This morning’s Observer column:
Although Google is an American company, it had no option but to comply with the ECJ ruling because it trades with – and has assets in – all the countries in the European Union. But because it is based in the US, it also has to obey the laws of that particular land. And in the US, the first amendment to the constitution means that people take a very dim view of any interference with free speech. Sanitising Google search results to comply with the rulings of a foreign court would certainly be perceived as such an interference. So while RTBF links are removed from, say, google.fr, they remain visible on search results from Google.com, which is easily accessible from any European country.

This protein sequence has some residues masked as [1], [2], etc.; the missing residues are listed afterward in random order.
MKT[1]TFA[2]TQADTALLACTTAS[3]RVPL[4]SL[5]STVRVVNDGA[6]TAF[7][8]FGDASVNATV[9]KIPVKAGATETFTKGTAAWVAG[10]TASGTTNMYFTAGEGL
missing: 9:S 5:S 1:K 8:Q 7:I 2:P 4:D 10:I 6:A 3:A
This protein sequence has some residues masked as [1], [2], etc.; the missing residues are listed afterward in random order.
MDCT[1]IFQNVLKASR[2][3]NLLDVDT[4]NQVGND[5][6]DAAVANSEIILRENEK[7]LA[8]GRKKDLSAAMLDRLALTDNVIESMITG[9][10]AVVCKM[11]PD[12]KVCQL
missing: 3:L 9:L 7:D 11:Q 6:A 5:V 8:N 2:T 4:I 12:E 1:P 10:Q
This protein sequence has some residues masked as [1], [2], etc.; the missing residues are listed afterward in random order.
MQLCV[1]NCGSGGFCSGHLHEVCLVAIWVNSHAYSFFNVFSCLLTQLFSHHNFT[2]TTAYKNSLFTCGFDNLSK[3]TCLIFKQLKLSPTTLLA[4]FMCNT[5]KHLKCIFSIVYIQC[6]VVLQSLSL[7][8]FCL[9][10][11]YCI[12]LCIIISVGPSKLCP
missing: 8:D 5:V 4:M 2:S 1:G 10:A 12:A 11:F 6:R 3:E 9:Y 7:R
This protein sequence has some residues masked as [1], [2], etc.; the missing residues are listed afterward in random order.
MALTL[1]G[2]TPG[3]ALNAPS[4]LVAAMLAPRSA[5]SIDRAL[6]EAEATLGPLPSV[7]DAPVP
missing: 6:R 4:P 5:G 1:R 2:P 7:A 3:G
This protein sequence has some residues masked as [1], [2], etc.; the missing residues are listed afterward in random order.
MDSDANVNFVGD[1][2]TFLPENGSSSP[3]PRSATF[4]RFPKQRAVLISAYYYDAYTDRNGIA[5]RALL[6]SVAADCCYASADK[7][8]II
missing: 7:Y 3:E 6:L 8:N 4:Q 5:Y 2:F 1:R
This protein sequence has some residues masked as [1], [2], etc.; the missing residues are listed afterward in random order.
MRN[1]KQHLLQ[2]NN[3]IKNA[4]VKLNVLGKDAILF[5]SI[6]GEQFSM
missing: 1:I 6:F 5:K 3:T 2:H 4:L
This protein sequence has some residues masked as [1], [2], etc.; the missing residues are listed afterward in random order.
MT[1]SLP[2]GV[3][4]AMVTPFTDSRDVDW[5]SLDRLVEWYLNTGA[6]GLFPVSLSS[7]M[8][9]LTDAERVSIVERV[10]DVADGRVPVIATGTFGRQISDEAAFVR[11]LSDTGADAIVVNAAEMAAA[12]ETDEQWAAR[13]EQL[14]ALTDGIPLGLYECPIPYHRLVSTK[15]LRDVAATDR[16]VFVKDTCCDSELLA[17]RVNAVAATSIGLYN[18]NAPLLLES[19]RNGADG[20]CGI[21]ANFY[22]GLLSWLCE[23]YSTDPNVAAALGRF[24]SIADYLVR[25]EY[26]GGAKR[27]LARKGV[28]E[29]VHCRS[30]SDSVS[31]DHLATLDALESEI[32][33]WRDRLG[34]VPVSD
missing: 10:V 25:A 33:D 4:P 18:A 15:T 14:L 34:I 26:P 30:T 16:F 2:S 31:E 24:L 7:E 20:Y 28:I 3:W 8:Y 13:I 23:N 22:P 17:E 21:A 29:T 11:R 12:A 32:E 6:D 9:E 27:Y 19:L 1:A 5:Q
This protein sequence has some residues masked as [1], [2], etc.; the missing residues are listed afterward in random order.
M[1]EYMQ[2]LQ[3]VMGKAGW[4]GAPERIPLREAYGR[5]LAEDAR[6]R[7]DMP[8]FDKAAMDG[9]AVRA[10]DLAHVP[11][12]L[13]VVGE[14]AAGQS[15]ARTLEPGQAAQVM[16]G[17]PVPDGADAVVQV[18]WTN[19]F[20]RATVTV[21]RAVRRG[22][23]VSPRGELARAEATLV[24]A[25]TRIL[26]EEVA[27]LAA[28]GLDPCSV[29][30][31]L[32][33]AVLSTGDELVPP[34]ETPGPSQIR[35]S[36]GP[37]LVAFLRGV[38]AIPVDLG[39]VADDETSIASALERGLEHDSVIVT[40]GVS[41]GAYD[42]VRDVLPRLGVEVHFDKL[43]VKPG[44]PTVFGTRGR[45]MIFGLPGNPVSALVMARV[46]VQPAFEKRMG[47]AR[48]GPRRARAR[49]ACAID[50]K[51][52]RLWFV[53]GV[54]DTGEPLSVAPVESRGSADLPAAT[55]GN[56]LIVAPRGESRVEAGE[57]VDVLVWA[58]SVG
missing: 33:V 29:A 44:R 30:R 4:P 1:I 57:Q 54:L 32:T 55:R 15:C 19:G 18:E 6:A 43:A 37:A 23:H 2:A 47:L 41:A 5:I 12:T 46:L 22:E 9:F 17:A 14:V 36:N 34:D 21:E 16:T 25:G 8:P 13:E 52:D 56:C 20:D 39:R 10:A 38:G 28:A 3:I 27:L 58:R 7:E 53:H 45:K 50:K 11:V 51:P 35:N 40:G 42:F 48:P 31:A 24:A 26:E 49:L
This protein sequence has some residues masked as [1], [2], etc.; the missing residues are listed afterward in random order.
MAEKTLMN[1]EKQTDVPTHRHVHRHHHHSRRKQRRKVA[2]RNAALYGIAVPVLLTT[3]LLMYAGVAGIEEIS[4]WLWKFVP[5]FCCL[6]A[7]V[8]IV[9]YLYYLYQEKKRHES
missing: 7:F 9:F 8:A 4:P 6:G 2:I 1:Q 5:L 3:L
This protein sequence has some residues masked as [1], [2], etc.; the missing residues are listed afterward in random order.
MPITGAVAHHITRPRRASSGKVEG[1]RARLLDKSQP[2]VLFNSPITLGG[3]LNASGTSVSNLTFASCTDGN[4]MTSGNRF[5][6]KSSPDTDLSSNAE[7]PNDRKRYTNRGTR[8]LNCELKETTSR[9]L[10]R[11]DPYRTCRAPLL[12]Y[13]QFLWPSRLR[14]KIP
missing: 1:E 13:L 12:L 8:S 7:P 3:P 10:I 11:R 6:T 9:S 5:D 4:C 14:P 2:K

It turns out that some of Europe’s data protection regulators are not amused by this…
This is interesting:
We present evidence from five experiments in two countries suggesting the power and robustness of the search engine manipulation effect (SEME). Specifically, we show that (i) biased search rankings can shift the voting preferences of undecided voters by 20% or more, (ii) the shift can be much higher in some demographic groups, and (iii) such rankings can be masked so that people show no awareness of the manipulation. Knowing the proportion of undecided voters in a population who have Internet access, along with the proportion of those voters who can be influenced using SEME, allows one to calculate the win margin below which SEME might be able to determine an election outcome.
Writing as someone who is working on a piece about the new kinds of power wielded by Internet companies, this seems pretty significant.